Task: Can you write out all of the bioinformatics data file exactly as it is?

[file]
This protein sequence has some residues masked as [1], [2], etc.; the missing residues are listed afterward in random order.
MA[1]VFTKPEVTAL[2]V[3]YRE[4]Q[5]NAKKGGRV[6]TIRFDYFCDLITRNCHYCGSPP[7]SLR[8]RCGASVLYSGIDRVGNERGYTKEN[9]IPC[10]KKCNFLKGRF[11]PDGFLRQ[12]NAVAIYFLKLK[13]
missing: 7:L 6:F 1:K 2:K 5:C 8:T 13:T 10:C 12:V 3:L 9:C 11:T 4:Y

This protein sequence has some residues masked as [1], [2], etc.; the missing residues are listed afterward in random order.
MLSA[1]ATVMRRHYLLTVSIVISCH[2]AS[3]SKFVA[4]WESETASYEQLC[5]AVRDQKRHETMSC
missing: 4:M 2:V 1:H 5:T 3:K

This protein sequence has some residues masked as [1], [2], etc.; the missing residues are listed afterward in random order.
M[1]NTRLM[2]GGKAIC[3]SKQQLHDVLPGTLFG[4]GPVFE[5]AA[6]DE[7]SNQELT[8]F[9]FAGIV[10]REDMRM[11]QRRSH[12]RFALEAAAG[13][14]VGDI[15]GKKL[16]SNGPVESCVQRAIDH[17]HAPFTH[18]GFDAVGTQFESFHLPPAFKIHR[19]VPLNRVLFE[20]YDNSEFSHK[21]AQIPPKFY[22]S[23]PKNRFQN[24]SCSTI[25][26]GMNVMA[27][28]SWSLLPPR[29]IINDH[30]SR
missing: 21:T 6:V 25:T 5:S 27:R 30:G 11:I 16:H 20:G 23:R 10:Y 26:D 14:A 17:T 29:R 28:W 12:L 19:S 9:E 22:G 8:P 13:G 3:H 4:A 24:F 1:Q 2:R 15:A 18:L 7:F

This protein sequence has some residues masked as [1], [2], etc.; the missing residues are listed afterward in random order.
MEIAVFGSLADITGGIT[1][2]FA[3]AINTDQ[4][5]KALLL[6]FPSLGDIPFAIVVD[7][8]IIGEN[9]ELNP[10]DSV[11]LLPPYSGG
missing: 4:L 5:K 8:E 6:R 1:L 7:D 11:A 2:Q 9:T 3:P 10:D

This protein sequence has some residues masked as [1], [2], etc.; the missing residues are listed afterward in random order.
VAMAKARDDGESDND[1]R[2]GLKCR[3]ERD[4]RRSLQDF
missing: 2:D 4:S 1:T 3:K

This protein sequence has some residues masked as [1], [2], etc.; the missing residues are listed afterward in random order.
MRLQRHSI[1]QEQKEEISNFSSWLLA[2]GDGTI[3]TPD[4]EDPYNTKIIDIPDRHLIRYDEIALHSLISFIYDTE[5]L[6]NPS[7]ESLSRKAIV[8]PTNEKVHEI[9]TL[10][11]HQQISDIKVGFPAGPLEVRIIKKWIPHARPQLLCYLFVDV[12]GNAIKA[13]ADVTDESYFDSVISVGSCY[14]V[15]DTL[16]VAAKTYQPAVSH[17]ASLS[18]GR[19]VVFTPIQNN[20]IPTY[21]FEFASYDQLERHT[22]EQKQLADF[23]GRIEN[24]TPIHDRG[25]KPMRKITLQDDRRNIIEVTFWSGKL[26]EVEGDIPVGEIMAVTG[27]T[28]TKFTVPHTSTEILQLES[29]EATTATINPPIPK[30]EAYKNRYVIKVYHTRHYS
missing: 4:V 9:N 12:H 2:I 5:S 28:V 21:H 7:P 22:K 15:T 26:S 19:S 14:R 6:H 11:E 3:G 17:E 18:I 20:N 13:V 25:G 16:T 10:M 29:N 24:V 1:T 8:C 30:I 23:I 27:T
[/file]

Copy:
This protein sequence has some residues masked as [1], [2], etc.; the missing residues are listed afterward in random order.
MA[1]VFTKPEVTAL[2]V[3]YRE[4]Q[5]NAKKGGRV[6]TIRFDYFCDLITRNCHYCGSPP[7]SLR[8]RCGASVLYSGIDRVGNERGYTKEN[9]IPC[10]KKCNFLKGRF[11]PDGFLRQ[12]NAVAIYFLKLK[13]
missing: 7:L 6:F 1:K 2:K 5:C 8:T 13:T 10:C 12:V 3:L 9:C 11:T 4:Y

This protein sequence has some residues masked as [1], [2], etc.; the missing residues are listed afterward in random order.
MLSA[1]ATVMRRHYLLTVSIVISCH[2]AS[3]SKFVA[4]WESETASYEQLC[5]AVRDQKRHETMSC
missing: 4:M 2:V 1:H 5:T 3:K

This protein sequence has some residues masked as [1], [2], etc.; the missing residues are listed afterward in random order.
M[1]NTRLM[2]GGKAIC[3]SKQQLHDVLPGTLFG[4]GPVFE[5]AA[6]DE[7]SNQELT[8]F[9]FAGIV[10]REDMRM[11]QRRSH[12]RFALEAAAG[13][14]VGDI[15]GKKL[16]SNGPVESCVQRAIDH[17]HAPFTH[18]GFDAVGTQFESFHLPPAFKIHR[19]VPLNRVLFE[20]YDNSEFSHK[21]AQIPPKFY[22]S[23]PKNRFQN[24]SCSTI[25][26]GMNVMA[27][28]SWSLLPPR[29]IINDH[30]SR
missing: 21:T 6:V 25:T 5:S 27:R 30:G 11:I 16:H 20:G 23:R 10:Y 26:D 14:A 17:T 29:R 28:W 12:L 19:S 9:E 22:G 8:P 13:G 3:H 4:A 24:F 1:Q 2:R 15:A 18:L 7:F

This protein sequence has some residues masked as [1], [2], etc.; the missing residues are listed afterward in random order.
MEIAVFGSLADITGGIT[1][2]FA[3]AINTDQ[4][5]KALLL[6]FPSLGDIPFAIVVD[7][8]IIGEN[9]ELNP[10]DSV[11]LLPPYSGG
missing: 4:L 5:K 8:E 6:R 1:L 7:D 11:A 2:Q 9:T 3:P 10:D

This protein sequence has some residues masked as [1], [2], etc.; the missing residues are listed afterward in random order.
VAMAKARDDGESDND[1]R[2]GLKCR[3]ERD[4]RRSLQDF
missing: 2:D 4:S 1:T 3:K

This protein sequence has some residues masked as [1], [2], etc.; the missing residues are listed afterward in random order.
MRLQRHSI[1]QEQKEEISNFSSWLLA[2]GDGTI[3]TPD[4]EDPYNTKIIDIPDRHLIRYDEIALHSLISFIYDTE[5]L[6]NPS[7]ESLSRKAIV[8]PTNEKVHEI[9]TL[10][11]HQQISDIKVGFPAGPLEVRIIKKWIPHARPQLLCYLFVDV[12]GNAIKA[13]ADVTDESYFDSVISVGSCY[14]V[15]DTL[16]VAAKTYQPAVSH[17]ASLS[18]GR[19]VVFTPIQNN[20]IPTY[21]FEFASYDQLERHT[22]EQKQLADF[23]GRIEN[24]TPIHDRG[25]KPMRKITLQDDRRNIIEVTFWSGKL[26]EVEGDIPVGEIMAVTG[27]T[28]TKFTVPHTSTEILQLES[29]EATTATINPPIPK[30]EAYKNRYVIKVYHTRHYS
missing: 4:V 9:N 12:H 2:I 5:S 28:V 21:H 7:P 22:K 15:T 26:S 19:S 14:R 6:H 11:E 3:G 17:E 18:I 20:N 13:V 25:G 16:T 10:M 29:N 24:V 1:T 8:C 30:I 23:I 27:T